3 comments:

Anonymous said...

Krugman, Millman, bollocks.

It’s a shortsighted world without visionaries that takes its cues from history, human nature/action and remains enslaved to the basic laws of economics. Going beyond broken down broken windows theories here is JJ Jr. a thinker and problem solver for the ages - and “one of these days we’re going to get there”.


George Pal

FLG said...

I'm on-board only if we can get a right to a Ferrari included.

Anonymous said...

As Uncle Joe was wont to say, you can't make a jobs plan without breaking a few windows....

Meanwhile, this am's big, big news...

Federal agents are executing a search warrant Thursday morning at the Solyndra headquarters in Fremont, according to an FBI spokeswoman.

The search is part of a joint operation by the Federal Bureau of Investigation, Department of Energy and the Office of Inspector General, according to Julianne Sohn, a spokeswoman for the FBI.

The action by federal agents comes a week after the solar manufacturer abruptly closed, laying off about 1,000 workers.

Sohn would not comment on the purpose of the search or for what they might be looking.

"Everything is under seal," she said.

Solyndra spokesman Dave Miller said the search came as a surprise, but he emphasized the company is "fully cooperating" with federal officials. He said he did not know the purpose of the search, but he speculated it could have something to do with the $535 million in loan guarantees the Department of Energy awarded to Solyndra.

There are indications that the agents are in the process of interviewing Solyndra employees.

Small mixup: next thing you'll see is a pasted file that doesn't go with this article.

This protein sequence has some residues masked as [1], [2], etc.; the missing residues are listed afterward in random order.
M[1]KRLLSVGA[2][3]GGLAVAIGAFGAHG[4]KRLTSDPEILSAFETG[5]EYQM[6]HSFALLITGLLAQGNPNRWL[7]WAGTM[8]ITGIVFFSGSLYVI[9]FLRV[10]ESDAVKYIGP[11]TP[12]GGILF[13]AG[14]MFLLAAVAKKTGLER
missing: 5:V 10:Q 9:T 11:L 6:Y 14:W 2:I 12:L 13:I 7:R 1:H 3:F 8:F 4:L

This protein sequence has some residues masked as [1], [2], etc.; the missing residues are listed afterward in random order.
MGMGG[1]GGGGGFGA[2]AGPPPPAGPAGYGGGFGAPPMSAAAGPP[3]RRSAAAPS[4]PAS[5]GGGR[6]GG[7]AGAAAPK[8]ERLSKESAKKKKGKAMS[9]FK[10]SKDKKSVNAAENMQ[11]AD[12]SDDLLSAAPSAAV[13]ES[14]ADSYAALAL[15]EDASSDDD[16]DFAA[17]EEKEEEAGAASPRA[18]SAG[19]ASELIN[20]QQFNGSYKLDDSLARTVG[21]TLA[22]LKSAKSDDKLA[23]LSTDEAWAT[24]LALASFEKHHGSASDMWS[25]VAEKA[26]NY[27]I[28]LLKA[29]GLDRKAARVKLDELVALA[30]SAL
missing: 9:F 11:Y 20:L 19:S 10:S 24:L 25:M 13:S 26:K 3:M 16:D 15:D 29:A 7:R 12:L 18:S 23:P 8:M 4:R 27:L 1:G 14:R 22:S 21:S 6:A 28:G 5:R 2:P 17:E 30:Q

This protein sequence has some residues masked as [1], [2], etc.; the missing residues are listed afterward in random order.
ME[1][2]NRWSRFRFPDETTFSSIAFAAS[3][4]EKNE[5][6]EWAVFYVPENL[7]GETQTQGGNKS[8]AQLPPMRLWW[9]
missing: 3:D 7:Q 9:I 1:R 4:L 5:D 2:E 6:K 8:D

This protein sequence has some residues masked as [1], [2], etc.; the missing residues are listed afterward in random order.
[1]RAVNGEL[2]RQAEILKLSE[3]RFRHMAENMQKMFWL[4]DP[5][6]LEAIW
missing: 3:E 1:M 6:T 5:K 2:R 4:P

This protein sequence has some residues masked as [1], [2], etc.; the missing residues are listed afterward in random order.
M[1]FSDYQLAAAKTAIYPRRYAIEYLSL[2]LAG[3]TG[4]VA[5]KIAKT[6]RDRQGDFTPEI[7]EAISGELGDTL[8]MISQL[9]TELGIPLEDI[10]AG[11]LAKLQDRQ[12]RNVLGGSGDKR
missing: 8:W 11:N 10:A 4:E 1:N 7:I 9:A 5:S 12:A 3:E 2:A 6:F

Miller said there is a "wind-down" team still working at the company's facilities, including human resources, accounting and fabrication engineers shutting down equipment. There are about 100 employees still on the job this week, but that number will continue to decrease, he said.

Solyndra filed for Chapter 11 bankruptcy Tuesday in Delaware, saying it plans to seek a
buyer.

Bloomberg reported that at the bankruptcy hearing, the company said it may have two bidders for the Fremont plant financed by the federal loan guarantees. The U.S. Energy Department is concerned that the potential buyer may buy and move the equipment and technology out of the country, Justice Department attorney Matthew Troy said in court Wednesday.

One of the laid-off employees, Mohammed Walahi of Fremont, showed up to file worker's compensation paper work for a repetitive stress injury and was surprised to see FBI agents instead of security guards.

Walahi, who was a process technician with the company for five years, lashed out at his former bosses.

"There wasn't good management in the company," he said. "We bought four buildings and how much did we spend, $50 million? We only needed one or two buildings."

Agents began executing their search about 7:30 a.m., Sohn said. Most of the activity appears to be concentrated at the old Solyndra buildings located at 901 Page Ave., as agents wearing FBI vests and jackets are scurrying back and forth in one of the parking lots.

More agents arrived in SUVs at 8:40 a.m.

Mrs. P